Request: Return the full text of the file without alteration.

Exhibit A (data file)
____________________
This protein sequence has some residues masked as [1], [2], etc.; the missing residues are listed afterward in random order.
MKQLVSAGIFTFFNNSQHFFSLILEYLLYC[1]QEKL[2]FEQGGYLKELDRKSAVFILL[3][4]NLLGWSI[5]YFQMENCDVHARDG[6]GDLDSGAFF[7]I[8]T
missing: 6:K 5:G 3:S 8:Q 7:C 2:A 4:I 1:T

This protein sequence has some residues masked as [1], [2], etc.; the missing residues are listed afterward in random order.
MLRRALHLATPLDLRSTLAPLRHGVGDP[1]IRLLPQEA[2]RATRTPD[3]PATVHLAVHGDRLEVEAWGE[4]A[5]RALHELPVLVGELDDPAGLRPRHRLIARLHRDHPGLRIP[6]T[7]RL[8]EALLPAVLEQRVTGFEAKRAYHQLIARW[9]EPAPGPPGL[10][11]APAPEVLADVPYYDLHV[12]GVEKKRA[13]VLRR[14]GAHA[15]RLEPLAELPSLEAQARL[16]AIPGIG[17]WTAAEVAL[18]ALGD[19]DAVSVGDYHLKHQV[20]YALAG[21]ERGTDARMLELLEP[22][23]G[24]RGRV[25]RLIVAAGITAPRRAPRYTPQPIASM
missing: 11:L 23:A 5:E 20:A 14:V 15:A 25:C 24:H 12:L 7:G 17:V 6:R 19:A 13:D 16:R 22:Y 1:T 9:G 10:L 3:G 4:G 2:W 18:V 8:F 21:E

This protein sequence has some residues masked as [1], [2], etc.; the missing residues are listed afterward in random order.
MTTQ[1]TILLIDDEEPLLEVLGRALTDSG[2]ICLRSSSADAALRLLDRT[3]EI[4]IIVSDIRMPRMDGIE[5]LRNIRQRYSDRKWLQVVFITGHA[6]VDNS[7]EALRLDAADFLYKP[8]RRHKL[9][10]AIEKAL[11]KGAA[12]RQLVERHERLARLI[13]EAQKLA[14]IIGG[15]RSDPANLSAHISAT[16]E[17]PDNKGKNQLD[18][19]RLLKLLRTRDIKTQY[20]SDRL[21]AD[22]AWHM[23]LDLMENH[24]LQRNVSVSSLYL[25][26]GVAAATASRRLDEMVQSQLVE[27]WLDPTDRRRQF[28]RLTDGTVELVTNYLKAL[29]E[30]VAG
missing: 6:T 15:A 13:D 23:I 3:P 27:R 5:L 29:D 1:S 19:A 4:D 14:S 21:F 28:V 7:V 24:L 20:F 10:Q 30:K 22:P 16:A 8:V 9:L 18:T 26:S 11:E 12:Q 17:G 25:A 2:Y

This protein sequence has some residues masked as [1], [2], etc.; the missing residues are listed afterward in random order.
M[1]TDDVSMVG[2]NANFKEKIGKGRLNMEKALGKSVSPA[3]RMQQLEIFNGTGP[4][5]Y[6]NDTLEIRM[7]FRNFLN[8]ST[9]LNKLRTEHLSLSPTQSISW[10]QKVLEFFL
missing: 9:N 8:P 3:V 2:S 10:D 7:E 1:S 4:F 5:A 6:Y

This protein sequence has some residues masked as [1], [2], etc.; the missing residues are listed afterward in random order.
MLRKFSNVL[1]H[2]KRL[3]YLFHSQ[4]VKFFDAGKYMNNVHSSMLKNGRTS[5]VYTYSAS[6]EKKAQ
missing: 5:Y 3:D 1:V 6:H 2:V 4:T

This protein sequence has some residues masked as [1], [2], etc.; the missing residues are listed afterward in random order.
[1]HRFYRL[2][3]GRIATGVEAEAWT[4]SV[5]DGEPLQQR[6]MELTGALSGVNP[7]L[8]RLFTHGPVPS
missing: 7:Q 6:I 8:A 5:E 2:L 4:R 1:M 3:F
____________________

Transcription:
This protein sequence has some residues masked as [1], [2], etc.; the missing residues are listed afterward in random order.
MKQLVSAGIFTFFNNSQHFFSLILEYLLYC[1]QEKL[2]FEQGGYLKELDRKSAVFILL[3][4]NLLGWSI[5]YFQMENCDVHARDG[6]GDLDSGAFF[7]I[8]T
missing: 6:K 5:G 3:S 8:Q 7:C 2:A 4:I 1:T

This protein sequence has some residues masked as [1], [2], etc.; the missing residues are listed afterward in random order.
MLRRALHLATPLDLRSTLAPLRHGVGDP[1]IRLLPQEA[2]RATRTPD[3]PATVHLAVHGDRLEVEAWGE[4]A[5]RALHELPVLVGELDDPAGLRPRHRLIARLHRDHPGLRIP[6]T[7]RL[8]EALLPAVLEQRVTGFEAKRAYHQLIARW[9]EPAPGPPGL[10][11]APAPEVLADVPYYDLHV[12]GVEKKRA[13]VLRR[14]GAHA[15]RLEPLAELPSLEAQARL[16]AIPGIG[17]WTAAEVAL[18]ALGD[19]DAVSVGDYHLKHQV[20]YALAG[21]ERGTDARMLELLEP[22][23]G[24]RGRV[25]RLIVAAGITAPRRAPRYTPQPIASM
missing: 11:L 23:A 5:E 20:A 14:V 15:A 25:C 24:H 12:L 7:G 17:V 6:R 19:A 13:D 16:R 22:Y 1:T 9:G 10:L 3:G 4:G 2:W 18:V 8:F 21:E

This protein sequence has some residues masked as [1], [2], etc.; the missing residues are listed afterward in random order.
MTTQ[1]TILLIDDEEPLLEVLGRALTDSG[2]ICLRSSSADAALRLLDRT[3]EI[4]IIVSDIRMPRMDGIE[5]LRNIRQRYSDRKWLQVVFITGHA[6]VDNS[7]EALRLDAADFLYKP[8]RRHKL[9][10]AIEKAL[11]KGAA[12]RQLVERHERLARLI[13]EAQKLA[14]IIGG[15]RSDPANLSAHISAT[16]E[17]PDNKGKNQLD[18][19]RLLKLLRTRDIKTQY[20]SDRL[21]AD[22]AWHM[23]LDLMENH[24]LQRNVSVSSLYL[25][26]GVAAATASRRLDEMVQSQLVE[27]WLDPTDRRRQF[28]RLTDGTVELVTNYLKAL[29]E[30]VAG
missing: 6:T 15:A 13:D 23:I 3:P 27:R 5:L 29:D 1:S 19:A 4:D 14:S 21:F 28:V 7:V 24:L 20:F 10:Q 30:K 22:P 16:A 8:V 9:L 18:T 26:S 11:E 12:Q 17:G 25:A 2:Y

This protein sequence has some residues masked as [1], [2], etc.; the missing residues are listed afterward in random order.
M[1]TDDVSMVG[2]NANFKEKIGKGRLNMEKALGKSVSPA[3]RMQQLEIFNGTGP[4][5]Y[6]NDTLEIRM[7]FRNFLN[8]ST[9]LNKLRTEHLSLSPTQSISW[10]QKVLEFFL
missing: 9:N 8:P 3:V 2:S 10:D 7:E 1:S 4:F 5:A 6:Y

This protein sequence has some residues masked as [1], [2], etc.; the missing residues are listed afterward in random order.
MLRKFSNVL[1]H[2]KRL[3]YLFHSQ[4]VKFFDAGKYMNNVHSSMLKNGRTS[5]VYTYSAS[6]EKKAQ
missing: 5:Y 3:D 1:V 6:H 2:V 4:T

This protein sequence has some residues masked as [1], [2], etc.; the missing residues are listed afterward in random order.
[1]HRFYRL[2][3]GRIATGVEAEAWT[4]SV[5]DGEPLQQR[6]MELTGALSGVNP[7]L[8]RLFTHGPVPS
missing: 7:Q 6:I 8:A 5:E 2:L 4:R 1:M 3:F